Rapid clinical induction of hepatic cytochrome P4502B6 activity by ritonavir

Evan D. Kharasch, Darain Mitchell, Rebecka Coles, Roberto Blanco

Research output: Contribution to journalArticlepeer-review

78 Scopus citations

Abstract

Ritonavir is the most potent and efficacious inhibitor of cytochrome P4503A (CYP3A), and it is used accordingly for the pharmacoenhancement of other antiretrovirals. Paradoxically, ritonavir induces the clinical metabolism and clearance of many drugs. The mechanism by which ritonavir inhibits and induces clinical drug metabolism is unknown. Ritonavir induces CYP2B6 in human hepatocytes. This investigation tested the hypothesis that ritonavir induces human CYP2B6 in vivo. Thirteen healthy human immunodeficiency virus-negative volunteers underwent a three-way sequential crossover protocol, receiving racemic bupropion after nothing (control), 3 days of treatment with ritonavir, and 2.5 weeks of treatment with ritonavir (400 mg twice a day). Stereoselective bupropion hydroxylation was used as an in vivo probe for CYP2B6 activity. Plasma and urine (R)- and (S)-bupropion and (R,R)- and (S,S)-hydroxybupropion concentrations were measured by liquid chromatography-mass spectrometry. Racemic, (R)-, and (S)-bupropion plasma ratios of the area under the concentration-time curve from 0 h to infinity (AUC0-∞) (ritonavir/control) were significantly reduced to 0.84, 0.86, and 0.80, respectively, after 3 days of ritonavir treatment and to 0.67, 0.69, and 0.60 after steady-state ritonavir treatment. Apparent oral clearances for racemic, (R)-, and (S)-bupropion all were significantly increased by 1.2-fold after 3 days of ritonavir treatment and by 1.4-, 1.7-, and 1.5-fold after steady-state ritonavir treatment. The plasma (S,S)-hydroxybupropion/(S)-bupropion AUC 0-72 ratio was significantly increased by ritonavir. Formation clearances of both (R,R)- and (S,S)-hydroxybupropion were increased 1.8-fold after 3 days of ritonavir treatment and 2.1-fold after steady-state ritonavir treatment. These results show that ritonavir induces human CYP2B6 activity. Induction is rapid, occurring after only 3 days of ritonavir, and is sustained for at least 2 weeks. The ritonavir induction of CYP2B6 activity may have significant implications for drug interactions and clarify previously unexplained interactions.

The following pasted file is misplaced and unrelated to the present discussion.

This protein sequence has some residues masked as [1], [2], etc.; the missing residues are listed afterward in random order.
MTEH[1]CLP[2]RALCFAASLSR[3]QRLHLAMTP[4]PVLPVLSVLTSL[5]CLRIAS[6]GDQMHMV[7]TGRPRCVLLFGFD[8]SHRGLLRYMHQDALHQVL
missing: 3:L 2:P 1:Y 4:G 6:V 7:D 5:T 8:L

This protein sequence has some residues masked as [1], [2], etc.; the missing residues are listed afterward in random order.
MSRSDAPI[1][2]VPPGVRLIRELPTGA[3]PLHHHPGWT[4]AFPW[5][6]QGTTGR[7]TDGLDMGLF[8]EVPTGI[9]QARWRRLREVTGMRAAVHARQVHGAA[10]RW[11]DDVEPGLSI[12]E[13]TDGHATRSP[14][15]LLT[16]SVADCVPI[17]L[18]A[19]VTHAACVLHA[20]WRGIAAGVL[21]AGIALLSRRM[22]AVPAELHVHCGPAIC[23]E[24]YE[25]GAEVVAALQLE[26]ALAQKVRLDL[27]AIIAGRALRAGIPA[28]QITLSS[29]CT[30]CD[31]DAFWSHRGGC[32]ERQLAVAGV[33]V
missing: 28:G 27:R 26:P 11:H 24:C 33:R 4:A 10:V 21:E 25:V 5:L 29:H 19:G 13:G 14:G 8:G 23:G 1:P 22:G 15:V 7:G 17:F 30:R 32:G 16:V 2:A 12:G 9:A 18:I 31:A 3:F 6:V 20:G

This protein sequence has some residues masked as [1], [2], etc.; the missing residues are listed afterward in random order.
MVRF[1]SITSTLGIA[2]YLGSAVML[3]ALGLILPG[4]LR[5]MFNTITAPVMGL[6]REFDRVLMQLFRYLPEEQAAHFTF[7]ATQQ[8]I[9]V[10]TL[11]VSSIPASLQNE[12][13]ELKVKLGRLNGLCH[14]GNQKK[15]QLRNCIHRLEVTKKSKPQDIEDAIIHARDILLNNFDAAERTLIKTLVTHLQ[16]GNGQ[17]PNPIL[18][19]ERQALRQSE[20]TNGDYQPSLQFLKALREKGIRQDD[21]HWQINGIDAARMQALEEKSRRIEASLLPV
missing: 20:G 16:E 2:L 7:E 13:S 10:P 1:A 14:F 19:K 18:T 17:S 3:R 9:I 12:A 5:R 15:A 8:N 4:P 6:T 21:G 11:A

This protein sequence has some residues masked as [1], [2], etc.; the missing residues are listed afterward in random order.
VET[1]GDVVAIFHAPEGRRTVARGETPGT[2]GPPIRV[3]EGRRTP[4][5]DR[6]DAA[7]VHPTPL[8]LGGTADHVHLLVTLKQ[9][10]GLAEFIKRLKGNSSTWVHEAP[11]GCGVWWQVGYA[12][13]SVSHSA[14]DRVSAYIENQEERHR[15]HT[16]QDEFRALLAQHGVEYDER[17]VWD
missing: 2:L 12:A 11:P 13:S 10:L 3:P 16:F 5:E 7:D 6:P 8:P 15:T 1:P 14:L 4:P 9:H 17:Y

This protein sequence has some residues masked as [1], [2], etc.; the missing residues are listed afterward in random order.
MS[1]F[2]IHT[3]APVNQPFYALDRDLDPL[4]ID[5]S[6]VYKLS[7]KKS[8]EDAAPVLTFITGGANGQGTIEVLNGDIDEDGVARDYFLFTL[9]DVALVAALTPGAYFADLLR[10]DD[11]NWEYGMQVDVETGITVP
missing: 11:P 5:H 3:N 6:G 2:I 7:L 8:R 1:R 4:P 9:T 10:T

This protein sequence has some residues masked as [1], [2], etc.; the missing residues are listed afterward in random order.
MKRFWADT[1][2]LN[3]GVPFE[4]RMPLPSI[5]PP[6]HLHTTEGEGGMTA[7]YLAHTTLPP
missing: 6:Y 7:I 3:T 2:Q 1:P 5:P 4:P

Original languageEnglish (US)
Pages (from-to)1663-1669
Number of pages7
JournalAntimicrobial agents and chemotherapy
Volume52
Issue number5
DOIs
StatePublished - May 2008

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